Local view: Memorial Day isn’t for politics
On July 5, the News Tribune published a letter headlined, “Real patriotism requires active citizens.” I couldn’t have agreed more with the headline. However, I couldn’t have disagreed more with the letter and its unfounded and thoughtless inferences.
I always have believed that how someone conveys something helps determine how it is received. When words like “shallow” are used to refer to someone with a differing viewpoint the message is not going to be well-received by that someone. Examples of phrases in the letter that would shut down any type of dialogue with me included, “Is politics something you don’t discuss in polite company?” and, “Shouldn’t we love morality, justice or tolerance more?” These kinds of comments infer that others who do not feel the same way are not polite or have a substandard level of morality and no sense of justice or tolerance. This is just ignorant.
Personally, I would not consider having any sort of dialogue with an individual who would make these kinds of egregious statements or allegations toward anyone without knowing them. It’s called generalizing. And that’s even though there might be, ideologically speaking, much on which we agree.
Patriotism is not only expressed in military terms, as the letter suggested. Any American citizen who truly loves his or her country is a patriot. Patriotism is not a propaganda tactic of the controlling elite, nor does anyone have a patent on patriotism. Though the military has its own rich traditions and ceremonies, many of its values are deeply engrained in most of us, such as honor, integrity, loyalty and duty.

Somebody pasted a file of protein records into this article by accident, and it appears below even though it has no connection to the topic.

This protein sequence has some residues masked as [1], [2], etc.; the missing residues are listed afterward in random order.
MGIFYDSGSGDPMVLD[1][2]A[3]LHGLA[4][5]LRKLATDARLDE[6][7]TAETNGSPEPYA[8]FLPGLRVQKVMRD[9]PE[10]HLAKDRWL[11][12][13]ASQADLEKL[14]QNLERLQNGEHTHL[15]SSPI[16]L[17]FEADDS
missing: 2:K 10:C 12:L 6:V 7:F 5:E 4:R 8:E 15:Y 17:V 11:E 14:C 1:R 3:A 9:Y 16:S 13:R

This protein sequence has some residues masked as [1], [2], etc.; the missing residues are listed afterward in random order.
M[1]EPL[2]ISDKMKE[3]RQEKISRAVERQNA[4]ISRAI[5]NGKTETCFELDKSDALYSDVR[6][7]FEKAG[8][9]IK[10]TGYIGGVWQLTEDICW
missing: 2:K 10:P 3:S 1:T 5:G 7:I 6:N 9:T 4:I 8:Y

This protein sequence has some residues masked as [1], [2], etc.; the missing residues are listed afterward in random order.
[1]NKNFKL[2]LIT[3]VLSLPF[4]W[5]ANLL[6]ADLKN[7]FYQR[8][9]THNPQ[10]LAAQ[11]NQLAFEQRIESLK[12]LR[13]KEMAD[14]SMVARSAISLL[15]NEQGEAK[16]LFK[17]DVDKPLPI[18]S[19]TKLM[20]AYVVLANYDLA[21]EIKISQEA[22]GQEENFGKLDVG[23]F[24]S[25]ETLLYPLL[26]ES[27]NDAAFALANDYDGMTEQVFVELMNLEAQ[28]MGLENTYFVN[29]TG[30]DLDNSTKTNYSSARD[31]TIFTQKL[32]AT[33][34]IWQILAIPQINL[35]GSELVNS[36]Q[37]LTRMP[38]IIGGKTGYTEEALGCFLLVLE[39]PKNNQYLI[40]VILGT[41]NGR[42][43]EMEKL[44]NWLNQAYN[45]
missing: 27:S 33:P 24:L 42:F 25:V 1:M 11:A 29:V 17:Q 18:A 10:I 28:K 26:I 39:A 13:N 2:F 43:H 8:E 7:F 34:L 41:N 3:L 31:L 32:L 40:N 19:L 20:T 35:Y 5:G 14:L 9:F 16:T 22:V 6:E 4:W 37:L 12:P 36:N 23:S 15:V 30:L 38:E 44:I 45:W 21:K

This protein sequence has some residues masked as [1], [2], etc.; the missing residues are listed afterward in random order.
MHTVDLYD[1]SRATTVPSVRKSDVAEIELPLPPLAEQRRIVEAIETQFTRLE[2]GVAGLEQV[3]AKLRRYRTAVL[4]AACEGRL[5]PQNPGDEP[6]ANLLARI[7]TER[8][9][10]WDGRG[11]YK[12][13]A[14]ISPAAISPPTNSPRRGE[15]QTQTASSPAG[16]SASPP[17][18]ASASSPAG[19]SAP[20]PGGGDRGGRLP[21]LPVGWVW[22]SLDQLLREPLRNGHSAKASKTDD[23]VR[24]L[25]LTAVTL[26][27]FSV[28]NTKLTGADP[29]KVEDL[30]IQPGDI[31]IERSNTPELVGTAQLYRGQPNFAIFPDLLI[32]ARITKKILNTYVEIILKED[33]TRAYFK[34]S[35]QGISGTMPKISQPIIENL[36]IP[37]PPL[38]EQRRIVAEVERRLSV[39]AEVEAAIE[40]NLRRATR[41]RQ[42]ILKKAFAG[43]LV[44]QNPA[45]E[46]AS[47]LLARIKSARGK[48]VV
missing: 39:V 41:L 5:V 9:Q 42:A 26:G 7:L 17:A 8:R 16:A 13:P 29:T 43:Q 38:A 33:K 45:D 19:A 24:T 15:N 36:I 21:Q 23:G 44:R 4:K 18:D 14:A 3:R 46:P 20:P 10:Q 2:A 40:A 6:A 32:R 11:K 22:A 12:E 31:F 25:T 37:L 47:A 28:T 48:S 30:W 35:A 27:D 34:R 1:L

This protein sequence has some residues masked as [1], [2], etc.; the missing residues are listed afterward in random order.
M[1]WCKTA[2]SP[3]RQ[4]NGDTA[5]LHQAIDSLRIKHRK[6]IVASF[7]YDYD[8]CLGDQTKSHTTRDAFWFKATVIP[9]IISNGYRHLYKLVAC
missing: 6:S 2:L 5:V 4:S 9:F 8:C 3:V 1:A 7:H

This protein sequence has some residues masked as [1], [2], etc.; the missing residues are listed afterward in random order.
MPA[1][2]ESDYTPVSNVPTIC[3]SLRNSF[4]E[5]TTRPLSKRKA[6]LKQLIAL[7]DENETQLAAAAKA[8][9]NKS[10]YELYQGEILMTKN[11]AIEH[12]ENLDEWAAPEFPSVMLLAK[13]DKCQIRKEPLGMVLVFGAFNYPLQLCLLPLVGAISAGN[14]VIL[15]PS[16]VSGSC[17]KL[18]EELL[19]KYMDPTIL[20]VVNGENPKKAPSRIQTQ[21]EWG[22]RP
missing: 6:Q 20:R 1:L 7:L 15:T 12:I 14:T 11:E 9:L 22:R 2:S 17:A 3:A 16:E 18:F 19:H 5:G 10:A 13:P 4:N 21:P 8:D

This spring the Veterans for Peace organization made headlines after it was banned from participating in the Memorial Day parade in West Duluth. The writer of the July 5 letter is president of the local Veterans for Peace.
Just because I do not belong to the Veterans for Peace organization does not mean I disagree with all of its ideology or issues of concern. I am, in fact, also a veteran and also a combat-wounded infantryman who prays for peace daily. However, human nature and very bad people sometimes prevent us from living in a peaceful world; this requires having a strong military. As much as I would like to see diplomacy work and prevent our military servicemen and servicewomen from going into harm’s way, it’s not always reality.
How would Veterans for Peace have handled Adolph Hitler, Pol Pot, Saddam Hussein, Kim Jong Il, Ho Chi Minh, Tojo, Stalin, Mao Zedong, Osama Bin Laden or Benito Mussolini? These were people who did not understand reason, who had no regard for human life, and who were just plain evil. Diplomacy did not work with any of them, and each of them was responsible for the murders of hundreds of thousands — or millions — of people.
And yes, diplomacy should be tried and every effort to avert war must be considered. I agree: War is not always the right answer, but I believe it is sometimes necessary to fight evil.
There are only a handful of observances acknowledging the sacrifices of veterans. Most are referred to as “days of remembrance.” For example, Memorial Day is one of the most significant days of remembrance. It is not to be politicized by handing out literature to the general public during a parade; it is not a time to superimpose oneself into a parade without an invitation or by paying a group fee; and it is not a time to get confrontational with other veterans who have different viewpoints. There are costs incurred and expectations of unit participants. Anyone who wants attention can start with mindfulness and respect.
John Marshall of Duluth served in the 41st Infantry Regiment in Iraq and is captain of the Duluth Honor Guard.